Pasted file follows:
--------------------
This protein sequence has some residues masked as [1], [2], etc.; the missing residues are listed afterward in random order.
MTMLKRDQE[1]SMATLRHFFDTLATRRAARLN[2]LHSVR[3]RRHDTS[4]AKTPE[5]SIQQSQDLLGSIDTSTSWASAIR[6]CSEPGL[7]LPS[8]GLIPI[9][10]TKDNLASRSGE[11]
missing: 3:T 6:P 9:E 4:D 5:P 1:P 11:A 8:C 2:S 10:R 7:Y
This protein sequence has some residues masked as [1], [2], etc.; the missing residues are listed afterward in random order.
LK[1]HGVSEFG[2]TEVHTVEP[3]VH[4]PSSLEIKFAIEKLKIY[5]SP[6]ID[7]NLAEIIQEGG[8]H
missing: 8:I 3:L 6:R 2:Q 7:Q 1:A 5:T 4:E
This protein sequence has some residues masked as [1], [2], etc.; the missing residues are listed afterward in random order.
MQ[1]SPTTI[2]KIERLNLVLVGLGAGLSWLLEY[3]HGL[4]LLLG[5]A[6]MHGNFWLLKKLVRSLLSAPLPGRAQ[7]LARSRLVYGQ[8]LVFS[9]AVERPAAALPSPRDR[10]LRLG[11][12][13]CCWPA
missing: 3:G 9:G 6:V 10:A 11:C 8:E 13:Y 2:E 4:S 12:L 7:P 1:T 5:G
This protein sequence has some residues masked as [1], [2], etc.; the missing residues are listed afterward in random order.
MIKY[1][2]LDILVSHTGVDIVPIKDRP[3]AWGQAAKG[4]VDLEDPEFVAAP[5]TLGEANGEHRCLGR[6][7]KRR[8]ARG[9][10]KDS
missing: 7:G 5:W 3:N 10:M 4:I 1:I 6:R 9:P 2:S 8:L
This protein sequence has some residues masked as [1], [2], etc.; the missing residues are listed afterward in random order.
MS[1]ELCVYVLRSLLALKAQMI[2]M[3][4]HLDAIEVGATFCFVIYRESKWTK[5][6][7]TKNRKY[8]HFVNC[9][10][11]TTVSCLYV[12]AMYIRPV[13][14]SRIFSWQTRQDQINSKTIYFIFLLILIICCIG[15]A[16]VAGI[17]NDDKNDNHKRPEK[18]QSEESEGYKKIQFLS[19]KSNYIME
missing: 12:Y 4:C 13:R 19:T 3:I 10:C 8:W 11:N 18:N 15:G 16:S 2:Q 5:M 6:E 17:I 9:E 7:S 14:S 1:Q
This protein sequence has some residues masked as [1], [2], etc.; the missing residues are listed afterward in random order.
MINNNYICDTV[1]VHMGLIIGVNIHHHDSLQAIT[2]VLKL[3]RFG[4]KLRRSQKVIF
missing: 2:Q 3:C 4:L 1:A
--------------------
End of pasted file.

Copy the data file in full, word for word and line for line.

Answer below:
This protein sequence has some residues masked as [1], [2], etc.; the missing residues are listed afterward in random order.
MTMLKRDQE[1]SMATLRHFFDTLATRRAARLN[2]LHSVR[3]RRHDTS[4]AKTPE[5]SIQQSQDLLGSIDTSTSWASAIR[6]CSEPGL[7]LPS[8]GLIPI[9][10]TKDNLASRSGE[11]
missing: 3:T 6:P 9:E 4:D 5:P 1:P 11:A 8:C 2:S 10:R 7:Y
This protein sequence has some residues masked as [1], [2], etc.; the missing residues are listed afterward in random order.
LK[1]HGVSEFG[2]TEVHTVEP[3]VH[4]PSSLEIKFAIEKLKIY[5]SP[6]ID[7]NLAEIIQEGG[8]H
missing: 8:I 3:L 6:R 2:Q 7:Q 1:A 5:T 4:E
This protein sequence has some residues masked as [1], [2], etc.; the missing residues are listed afterward in random order.
MQ[1]SPTTI[2]KIERLNLVLVGLGAGLSWLLEY[3]HGL[4]LLLG[5]A[6]MHGNFWLLKKLVRSLLSAPLPGRAQ[7]LARSRLVYGQ[8]LVFS[9]AVERPAAALPSPRDR[10]LRLG[11][12][13]CCWPA
missing: 3:G 9:G 6:V 10:A 11:C 8:E 13:Y 2:E 4:S 12:L 7:P 1:T 5:G
This protein sequence has some residues masked as [1], [2], etc.; the missing residues are listed afterward in random order.
MIKY[1][2]LDILVSHTGVDIVPIKDRP[3]AWGQAAKG[4]VDLEDPEFVAAP[5]TLGEANGEHRCLGR[6][7]KRR[8]ARG[9][10]KDS
missing: 7:G 5:W 3:N 10:M 4:I 1:I 6:R 9:P 2:S 8:L
This protein sequence has some residues masked as [1], [2], etc.; the missing residues are listed afterward in random order.
MS[1]ELCVYVLRSLLALKAQMI[2]M[3][4]HLDAIEVGATFCFVIYRESKWTK[5][6][7]TKNRKY[8]HFVNC[9][10][11]TTVSCLYV[12]AMYIRPV[13][14]SRIFSWQTRQDQINSKTIYFIFLLILIICCIG[15]A[16]VAGI[17]NDDKNDNHKRPEK[18]QSEESEGYKKIQFLS[19]KSNYIME
missing: 12:Y 4:C 13:R 19:T 3:I 10:C 8:W 11:N 18:N 15:G 16:S 2:Q 5:M 6:E 17:I 9:E 7:S 14:S 1:Q
This protein sequence has some residues masked as [1], [2], etc.; the missing residues are listed afterward in random order.
MINNNYICDTV[1]VHMGLIIGVNIHHHDSLQAIT[2]VLKL[3]RFG[4]KLRRSQKVIF
missing: 2:Q 3:C 4:L 1:A